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California Law Review in Context: Conversation on AAPI Identity and Racial Trauma



Thanks to the HIA Racial Equity Grant, the California Law Review co-hosted a conversation on mental health, AAPI identity, and how to process, grieve, and engage after collective racial trauma in Spring 2021. The conversation touched on questions such as: How do you engage with and/or protect yourself from social media that might amplify instances of racialized violence? What are the cultural expectations that might exacerbate existing trauma? How does our campus culture add to the layers of complexity we face in having these conversations? Alyssa Panyawai, a licensed clinical social worker at UC Berkeley, joined to help facilitate the conversation and to offer helpful mental health resources. You can learn more about the California Law Review at or via Twitter or Instagram.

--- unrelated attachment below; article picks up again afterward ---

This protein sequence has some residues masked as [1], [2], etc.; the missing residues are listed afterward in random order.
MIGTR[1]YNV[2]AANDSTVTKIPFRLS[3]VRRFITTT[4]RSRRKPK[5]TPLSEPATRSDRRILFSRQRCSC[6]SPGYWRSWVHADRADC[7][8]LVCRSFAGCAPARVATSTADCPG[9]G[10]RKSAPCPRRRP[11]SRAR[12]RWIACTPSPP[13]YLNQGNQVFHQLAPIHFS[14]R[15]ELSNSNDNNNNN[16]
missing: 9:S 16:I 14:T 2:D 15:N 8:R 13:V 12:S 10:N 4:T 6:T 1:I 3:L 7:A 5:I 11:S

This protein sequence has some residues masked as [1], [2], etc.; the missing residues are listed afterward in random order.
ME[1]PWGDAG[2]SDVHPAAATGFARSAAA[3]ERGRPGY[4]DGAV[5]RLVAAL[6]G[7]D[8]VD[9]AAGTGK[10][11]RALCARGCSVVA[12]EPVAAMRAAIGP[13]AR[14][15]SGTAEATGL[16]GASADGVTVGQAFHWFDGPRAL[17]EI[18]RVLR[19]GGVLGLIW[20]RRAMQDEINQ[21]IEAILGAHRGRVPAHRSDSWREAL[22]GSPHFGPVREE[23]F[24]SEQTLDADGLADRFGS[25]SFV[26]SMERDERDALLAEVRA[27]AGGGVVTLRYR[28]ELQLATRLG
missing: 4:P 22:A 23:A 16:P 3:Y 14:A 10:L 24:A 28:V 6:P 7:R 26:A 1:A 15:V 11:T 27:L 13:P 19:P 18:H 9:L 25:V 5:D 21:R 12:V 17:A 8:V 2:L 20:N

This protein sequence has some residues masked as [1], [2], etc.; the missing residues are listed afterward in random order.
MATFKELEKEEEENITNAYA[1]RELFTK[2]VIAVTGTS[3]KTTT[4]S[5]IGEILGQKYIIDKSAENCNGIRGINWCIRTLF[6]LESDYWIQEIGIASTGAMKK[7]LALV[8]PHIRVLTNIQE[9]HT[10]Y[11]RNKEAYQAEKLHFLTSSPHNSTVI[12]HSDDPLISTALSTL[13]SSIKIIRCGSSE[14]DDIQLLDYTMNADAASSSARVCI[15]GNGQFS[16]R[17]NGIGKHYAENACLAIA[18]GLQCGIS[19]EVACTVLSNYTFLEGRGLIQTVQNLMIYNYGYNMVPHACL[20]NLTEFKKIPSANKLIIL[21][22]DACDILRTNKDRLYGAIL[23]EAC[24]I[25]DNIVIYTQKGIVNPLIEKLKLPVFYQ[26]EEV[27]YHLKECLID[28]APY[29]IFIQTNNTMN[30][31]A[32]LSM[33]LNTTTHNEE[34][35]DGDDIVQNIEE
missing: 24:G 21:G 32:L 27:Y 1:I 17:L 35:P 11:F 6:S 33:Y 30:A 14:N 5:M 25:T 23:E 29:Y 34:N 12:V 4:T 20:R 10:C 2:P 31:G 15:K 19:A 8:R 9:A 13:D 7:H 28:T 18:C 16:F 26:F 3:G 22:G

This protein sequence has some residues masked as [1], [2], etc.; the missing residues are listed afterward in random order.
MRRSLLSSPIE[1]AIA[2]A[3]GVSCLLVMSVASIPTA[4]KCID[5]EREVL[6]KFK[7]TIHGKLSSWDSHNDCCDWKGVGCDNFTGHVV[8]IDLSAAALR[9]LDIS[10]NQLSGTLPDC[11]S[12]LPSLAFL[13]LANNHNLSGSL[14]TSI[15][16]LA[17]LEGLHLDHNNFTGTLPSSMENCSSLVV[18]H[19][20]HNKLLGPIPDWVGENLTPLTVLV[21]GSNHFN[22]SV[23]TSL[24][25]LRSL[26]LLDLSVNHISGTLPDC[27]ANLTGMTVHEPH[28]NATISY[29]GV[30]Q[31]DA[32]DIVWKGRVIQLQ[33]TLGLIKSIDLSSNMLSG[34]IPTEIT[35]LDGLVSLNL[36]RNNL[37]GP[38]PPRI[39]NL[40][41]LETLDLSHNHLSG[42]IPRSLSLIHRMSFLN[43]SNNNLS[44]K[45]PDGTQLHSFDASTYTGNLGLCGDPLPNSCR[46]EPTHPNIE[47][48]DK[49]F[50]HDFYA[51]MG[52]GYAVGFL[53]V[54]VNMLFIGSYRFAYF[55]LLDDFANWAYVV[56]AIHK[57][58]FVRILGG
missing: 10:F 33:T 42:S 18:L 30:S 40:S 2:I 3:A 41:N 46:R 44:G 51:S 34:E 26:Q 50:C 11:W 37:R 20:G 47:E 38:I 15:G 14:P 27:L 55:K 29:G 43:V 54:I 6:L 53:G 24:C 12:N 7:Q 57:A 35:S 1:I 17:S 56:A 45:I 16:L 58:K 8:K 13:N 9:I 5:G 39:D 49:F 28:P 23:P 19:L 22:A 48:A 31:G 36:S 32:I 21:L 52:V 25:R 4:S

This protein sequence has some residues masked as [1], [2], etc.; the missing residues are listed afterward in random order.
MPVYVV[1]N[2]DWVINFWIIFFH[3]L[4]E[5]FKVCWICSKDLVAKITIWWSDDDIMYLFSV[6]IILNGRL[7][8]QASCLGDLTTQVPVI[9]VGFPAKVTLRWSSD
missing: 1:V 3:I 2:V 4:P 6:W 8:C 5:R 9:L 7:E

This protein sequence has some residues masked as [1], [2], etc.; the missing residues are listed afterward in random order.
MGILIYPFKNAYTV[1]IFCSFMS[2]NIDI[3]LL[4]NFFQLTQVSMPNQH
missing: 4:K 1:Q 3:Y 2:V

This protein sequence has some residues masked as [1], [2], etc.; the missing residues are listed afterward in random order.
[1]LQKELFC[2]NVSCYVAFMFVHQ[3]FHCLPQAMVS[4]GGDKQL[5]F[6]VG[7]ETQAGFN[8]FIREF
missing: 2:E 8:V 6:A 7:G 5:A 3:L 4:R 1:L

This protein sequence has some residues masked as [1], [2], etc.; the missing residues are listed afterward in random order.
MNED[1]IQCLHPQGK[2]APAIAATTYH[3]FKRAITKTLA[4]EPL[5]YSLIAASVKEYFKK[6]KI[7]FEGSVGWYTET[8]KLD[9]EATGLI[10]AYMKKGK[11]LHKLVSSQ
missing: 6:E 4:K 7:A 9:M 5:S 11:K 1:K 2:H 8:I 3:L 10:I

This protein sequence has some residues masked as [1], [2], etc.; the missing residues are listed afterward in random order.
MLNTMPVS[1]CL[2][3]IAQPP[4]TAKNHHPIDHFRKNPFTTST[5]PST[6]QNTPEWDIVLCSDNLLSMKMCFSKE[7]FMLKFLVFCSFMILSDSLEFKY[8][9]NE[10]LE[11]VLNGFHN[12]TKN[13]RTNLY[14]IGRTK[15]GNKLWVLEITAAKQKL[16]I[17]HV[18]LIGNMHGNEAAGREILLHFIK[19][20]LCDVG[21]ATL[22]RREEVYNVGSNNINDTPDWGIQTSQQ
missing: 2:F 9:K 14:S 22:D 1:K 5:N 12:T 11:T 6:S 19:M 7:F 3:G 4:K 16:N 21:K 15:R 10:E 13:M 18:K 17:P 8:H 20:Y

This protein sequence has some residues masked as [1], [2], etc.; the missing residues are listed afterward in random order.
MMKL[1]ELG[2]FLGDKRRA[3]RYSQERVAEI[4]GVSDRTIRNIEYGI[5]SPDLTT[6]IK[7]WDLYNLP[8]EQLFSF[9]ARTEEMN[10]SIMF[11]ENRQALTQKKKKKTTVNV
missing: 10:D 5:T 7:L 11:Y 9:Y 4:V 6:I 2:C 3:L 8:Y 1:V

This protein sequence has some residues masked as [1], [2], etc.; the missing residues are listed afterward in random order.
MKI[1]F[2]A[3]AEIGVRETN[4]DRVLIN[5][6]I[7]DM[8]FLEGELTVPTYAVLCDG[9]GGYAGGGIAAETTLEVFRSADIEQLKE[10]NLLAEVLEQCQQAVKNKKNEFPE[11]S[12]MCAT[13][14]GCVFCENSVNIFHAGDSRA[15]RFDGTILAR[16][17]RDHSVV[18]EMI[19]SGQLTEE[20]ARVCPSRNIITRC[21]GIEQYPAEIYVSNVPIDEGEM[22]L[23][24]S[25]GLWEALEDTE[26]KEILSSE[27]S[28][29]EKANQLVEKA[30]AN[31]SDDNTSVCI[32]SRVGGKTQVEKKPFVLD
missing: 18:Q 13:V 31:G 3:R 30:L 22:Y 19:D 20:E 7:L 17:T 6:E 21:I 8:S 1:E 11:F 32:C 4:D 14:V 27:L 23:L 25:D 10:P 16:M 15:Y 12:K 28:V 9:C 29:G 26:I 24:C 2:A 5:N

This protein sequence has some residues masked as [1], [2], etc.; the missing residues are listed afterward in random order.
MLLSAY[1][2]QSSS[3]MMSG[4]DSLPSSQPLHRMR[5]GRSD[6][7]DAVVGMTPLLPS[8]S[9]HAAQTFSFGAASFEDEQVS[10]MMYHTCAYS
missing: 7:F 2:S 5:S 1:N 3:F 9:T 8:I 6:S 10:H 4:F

Samson, a recipient of the Racial Equity Grant, is the 109th Editor-in-Chief of the California Law Review. With the Humanity in Action Racial Equity Grant, his project focuses on law and the need for more diverse perspectives in the legal field. This project aims to encourage the staff and readers of the California Law Review to examine their own roles in law and to further conversations on how to drive change through law or other creative methods. Through the grant, CLR has expanded event programming and continued publishing blog series that uplift critical perspectives and voices. Samson has been working on diversifying the scholarship in the field will lead to more widespread “human-centered lawyering.”